The Hudson and the Connecticut Aren't the Only Muddy Waters
No huge surprise here but the same kind of muddy plume that turned the Hudson River and Connecticut River reddish brown after Hurricane Irene and Tropical Storm Lee has descended the Susquehanna River and is now overwhelming Chesapeake Bay. This story, from the Hampton Roads Pilot, in Virginia, indicates that our generation of scientists has never seen anything like it. But it also says that the timing of the storm might mean it won't be quite as disastrous for marine life as feared, perhaps:
Scientists who have witnessed the plume in boats describe it as patchy, with some chunks a half-mile long, and reaching depths to the bottom of the Bay.
"Some of my colleagues who have seen flooding impacts on the Hudson River and the Mississippi River say they have never seen anything so dense, so large, as this," said Michael Ford, ecosystem science manager for the National Oceanic and Atmospheric Administration's Chesapeake Bay Office, based in Maryland.
"This is certainly new for our generation," Ford added.
The National Weather Service is comparing the floodwaters to those from Hurricane Agnes in 1972, a storm that devastated aquatic life in the Bay.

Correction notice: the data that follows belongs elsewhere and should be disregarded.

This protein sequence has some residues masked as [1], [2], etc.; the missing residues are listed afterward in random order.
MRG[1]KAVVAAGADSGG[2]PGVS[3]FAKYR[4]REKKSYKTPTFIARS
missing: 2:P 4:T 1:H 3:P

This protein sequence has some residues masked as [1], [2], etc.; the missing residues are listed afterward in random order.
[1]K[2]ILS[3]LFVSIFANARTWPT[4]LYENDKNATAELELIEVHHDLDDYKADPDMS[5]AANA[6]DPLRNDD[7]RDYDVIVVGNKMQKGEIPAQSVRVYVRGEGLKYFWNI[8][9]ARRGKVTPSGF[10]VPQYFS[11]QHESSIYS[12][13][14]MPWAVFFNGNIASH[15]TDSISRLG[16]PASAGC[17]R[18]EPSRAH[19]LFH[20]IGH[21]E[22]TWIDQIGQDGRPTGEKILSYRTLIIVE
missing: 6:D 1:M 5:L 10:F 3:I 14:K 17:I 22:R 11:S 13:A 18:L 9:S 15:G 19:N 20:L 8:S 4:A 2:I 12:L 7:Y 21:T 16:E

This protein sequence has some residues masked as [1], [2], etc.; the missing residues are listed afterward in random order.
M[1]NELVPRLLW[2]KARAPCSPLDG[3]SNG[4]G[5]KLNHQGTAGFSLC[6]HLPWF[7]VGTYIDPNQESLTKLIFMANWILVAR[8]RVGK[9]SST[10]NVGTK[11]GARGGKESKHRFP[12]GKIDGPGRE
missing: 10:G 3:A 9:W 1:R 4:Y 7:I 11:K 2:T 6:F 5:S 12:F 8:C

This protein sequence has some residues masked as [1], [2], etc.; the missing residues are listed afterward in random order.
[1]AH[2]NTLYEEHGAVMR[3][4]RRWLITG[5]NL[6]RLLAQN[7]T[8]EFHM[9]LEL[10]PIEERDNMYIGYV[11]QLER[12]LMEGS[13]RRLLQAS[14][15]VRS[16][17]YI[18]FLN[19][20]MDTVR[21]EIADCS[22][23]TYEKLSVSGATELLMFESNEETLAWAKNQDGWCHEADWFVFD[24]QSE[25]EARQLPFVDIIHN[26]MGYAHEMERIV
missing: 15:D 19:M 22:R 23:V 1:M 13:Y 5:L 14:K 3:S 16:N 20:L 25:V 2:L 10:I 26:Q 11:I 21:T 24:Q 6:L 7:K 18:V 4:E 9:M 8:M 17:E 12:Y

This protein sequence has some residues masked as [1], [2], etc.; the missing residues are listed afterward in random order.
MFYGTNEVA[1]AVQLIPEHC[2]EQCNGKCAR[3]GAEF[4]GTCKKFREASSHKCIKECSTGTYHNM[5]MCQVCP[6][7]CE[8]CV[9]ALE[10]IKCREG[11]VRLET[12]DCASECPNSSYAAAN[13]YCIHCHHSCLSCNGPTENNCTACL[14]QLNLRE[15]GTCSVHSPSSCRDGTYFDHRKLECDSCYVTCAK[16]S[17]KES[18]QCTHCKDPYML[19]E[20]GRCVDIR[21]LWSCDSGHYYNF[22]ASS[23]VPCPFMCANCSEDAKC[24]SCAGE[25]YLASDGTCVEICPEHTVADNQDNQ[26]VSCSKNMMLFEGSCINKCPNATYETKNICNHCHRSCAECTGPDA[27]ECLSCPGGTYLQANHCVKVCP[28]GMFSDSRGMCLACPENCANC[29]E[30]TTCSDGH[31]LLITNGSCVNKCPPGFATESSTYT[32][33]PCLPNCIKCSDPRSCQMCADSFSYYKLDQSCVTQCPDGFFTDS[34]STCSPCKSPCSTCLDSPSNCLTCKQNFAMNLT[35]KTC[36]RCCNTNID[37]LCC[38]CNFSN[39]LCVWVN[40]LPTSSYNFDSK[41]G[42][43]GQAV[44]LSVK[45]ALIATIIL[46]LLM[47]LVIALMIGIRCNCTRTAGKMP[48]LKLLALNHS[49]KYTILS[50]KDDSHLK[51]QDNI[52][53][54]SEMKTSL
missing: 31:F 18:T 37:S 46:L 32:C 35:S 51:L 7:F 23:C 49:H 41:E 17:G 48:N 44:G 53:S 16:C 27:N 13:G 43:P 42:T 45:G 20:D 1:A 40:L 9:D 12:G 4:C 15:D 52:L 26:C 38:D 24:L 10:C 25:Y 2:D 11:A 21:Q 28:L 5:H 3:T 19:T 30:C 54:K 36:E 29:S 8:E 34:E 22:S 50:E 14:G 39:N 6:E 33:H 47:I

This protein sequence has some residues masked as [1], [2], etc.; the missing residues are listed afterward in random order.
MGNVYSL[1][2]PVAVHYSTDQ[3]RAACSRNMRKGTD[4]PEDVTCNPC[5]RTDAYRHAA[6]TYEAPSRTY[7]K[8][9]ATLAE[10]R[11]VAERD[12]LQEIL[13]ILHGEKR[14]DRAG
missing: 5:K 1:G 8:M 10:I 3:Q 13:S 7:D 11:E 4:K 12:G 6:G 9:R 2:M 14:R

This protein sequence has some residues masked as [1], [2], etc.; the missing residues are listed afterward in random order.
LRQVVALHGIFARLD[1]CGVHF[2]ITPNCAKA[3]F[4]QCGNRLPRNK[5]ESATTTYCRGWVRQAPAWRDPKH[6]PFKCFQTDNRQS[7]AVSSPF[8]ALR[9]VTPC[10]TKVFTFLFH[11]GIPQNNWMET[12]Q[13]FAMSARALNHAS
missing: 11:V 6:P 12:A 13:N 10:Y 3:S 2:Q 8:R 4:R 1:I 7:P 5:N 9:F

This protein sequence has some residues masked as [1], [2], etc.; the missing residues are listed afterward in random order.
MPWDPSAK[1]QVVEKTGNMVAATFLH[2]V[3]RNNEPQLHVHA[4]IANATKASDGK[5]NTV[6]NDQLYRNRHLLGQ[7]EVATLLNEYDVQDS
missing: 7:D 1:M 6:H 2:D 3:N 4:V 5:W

But that hurricane struck in June, when baby fish were just learning to swim and underwater grasses were still blooming. Irene and Lee walloped the Bay much later, in late August and early September, when most of these natural cycles were winding down.
So the timing of Irene and Lee is much better ecologically for the Bay than Agnes, scientists say, and the storms will not likely leave such a nasty, lasting mark.
The Chesapeake Bay Program, overseen by the U.S. Environmental Protection Agency, estimates the impacts to living organisms will be minimal but still cautions that the sediment plume could cover fragile oyster reefs and grass beds under a blanket of mud.